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Readers comments 3-11-16

The Great Wall of Claremont

Dear Editor:

After seeing the city’s rendering of the proposed Gold Line overpass at Indian Hill Boulevard, I’ll say what Samuel Goldwyn reportedly said: “include me out.” The “Great Wall of Claremont” would only further segregate the Village from the rest of the city, sending exactly the wrong message to residents and visitors alike.

I have looked forward to more light rail options in Claremont and I’m sympathetic to the traffic issue the overpass addresses, but I don’t think the cost-benefit analysis adds up in this case.

Putting the tracks below grade (making Indian Hill an overpass) would be ideal, as we did with the 210 freeway in northern Claremont. If that’s not possible, leaving the crossing at grade is still preferable to building a massive wall that will forever damage the character of the Village and the city.

The argument for building the walled overpass rests on projections of train ridership, the frequency of trains through Claremont and the resulting delays for motorists on Indian Hill.

Taking current projections at face value, Indian Hill would indeed become a less attractive thoroughfare for motorists. But drivers will adapt, as they already have, recognizing that Towne Avenue, Claremont Boulevard and Monte Vista Avenue all are far better equipped to handle large volumes of north-south traffic­.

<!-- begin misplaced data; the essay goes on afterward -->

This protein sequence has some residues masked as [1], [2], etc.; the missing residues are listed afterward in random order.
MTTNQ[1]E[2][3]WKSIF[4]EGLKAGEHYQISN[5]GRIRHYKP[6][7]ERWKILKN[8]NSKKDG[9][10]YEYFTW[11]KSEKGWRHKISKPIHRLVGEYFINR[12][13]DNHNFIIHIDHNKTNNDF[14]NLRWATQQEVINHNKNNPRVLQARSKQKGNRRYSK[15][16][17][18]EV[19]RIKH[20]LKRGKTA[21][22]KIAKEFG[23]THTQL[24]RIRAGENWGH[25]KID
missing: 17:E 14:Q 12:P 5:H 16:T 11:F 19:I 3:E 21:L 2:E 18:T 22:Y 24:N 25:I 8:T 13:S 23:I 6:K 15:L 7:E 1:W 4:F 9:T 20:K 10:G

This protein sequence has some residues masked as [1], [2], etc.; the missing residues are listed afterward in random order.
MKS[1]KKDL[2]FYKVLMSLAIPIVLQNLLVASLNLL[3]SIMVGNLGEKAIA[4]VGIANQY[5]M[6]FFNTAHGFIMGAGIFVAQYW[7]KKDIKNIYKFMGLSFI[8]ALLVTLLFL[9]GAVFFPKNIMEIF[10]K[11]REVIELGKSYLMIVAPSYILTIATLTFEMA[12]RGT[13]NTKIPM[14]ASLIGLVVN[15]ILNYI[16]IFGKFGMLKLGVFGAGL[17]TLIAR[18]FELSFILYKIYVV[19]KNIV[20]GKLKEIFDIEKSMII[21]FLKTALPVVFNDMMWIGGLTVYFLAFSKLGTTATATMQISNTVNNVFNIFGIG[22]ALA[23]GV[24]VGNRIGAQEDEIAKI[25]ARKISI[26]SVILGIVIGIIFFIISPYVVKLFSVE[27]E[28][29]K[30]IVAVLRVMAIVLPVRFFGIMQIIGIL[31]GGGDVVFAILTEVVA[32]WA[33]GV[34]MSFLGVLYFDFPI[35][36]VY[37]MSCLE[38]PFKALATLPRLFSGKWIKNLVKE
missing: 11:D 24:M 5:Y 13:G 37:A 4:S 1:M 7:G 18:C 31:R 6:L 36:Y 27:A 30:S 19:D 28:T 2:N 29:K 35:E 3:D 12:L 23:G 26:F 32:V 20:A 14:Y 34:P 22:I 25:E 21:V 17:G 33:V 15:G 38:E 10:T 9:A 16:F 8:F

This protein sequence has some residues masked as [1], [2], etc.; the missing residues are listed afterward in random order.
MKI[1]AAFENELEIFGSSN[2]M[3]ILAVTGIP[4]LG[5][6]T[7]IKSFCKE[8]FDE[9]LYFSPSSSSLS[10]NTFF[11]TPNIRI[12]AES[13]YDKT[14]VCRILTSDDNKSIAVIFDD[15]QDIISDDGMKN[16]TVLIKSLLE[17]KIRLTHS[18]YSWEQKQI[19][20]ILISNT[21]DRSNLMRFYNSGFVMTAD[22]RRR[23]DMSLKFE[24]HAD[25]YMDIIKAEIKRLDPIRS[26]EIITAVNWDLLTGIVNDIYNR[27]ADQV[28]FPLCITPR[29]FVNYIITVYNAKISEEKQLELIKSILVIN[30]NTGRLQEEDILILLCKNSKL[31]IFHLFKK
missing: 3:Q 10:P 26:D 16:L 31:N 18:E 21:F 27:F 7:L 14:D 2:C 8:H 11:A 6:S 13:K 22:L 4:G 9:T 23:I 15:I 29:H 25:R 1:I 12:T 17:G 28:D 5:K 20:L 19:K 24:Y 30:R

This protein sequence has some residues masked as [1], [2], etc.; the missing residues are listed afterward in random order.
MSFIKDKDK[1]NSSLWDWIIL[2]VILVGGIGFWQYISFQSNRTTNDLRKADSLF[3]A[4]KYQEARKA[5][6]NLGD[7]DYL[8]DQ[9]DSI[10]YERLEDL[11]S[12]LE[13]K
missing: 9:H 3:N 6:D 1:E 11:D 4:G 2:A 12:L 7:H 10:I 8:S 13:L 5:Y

Consider also that that technology will likely alter the transportation landscape in ways we can barely imagine today. In just the past two to three years, Uber and Lyft have made the taxicab all but obsolete. Smartphone apps like Waze already optimize driving routes. By the time the Gold Line reaches Claremont in 2023, “Autonomous Electric Uber” could be the most popular, economical and environmentally-friendly mode of transport, public or private.

We must not sacrifice the human dimensions of our Village and our city for the sake of future Indian Hill cars waiting on future Gold Line trains, neither of which might materialize as currently projected.

Donald P. Gould

Claremont

 

Crossing paths

Dear Editor:

Thanks to Mike Boos for his tribute to the crossing guard lady in the March 4 COURIER. She truly is a wonderful woman who takes her job so seriously and watches over our children so carefully.

Her name is Sharla Wickman, and I am proud of her both as the minister of her church—Pilgrim Congregational in Pomona—and as a member of the Claremont Unifed School District Board of Education.

She deserves all the good things that were said about her. 

She is a remarkable woman, because when she isn’t guiding children across that busy intersection she is still taking care of people. In fact, for over a year she created, organized and managed one of Pilgrim’s outreach programs. Laundry Love provided free laundry service for anyone who needed it. Once a month people lined up to wash their clothes, have a snack and get a huge smile from…Sharla Wickman, the crossing guard lady.

And as a board member, it heartens me every time I drive down Base Line and see her so utterly focused on kids and cars. To know that our students are watched over so carefully makes me proud that we can count her as a part of our school community.

Though she won’t look up to smile and wave when I drive by, because she never takes her eyes off those little ones, that is probably a good thing. Because she wanted me to know that when she looks at you face-to-face it is because you’re doing something or driving in a way that could endanger those little ones!

Thank you, Mr. Boos. And thank you, Ms. Wickman, the crossing guard lady!

Beth Bingham

Claremont

 

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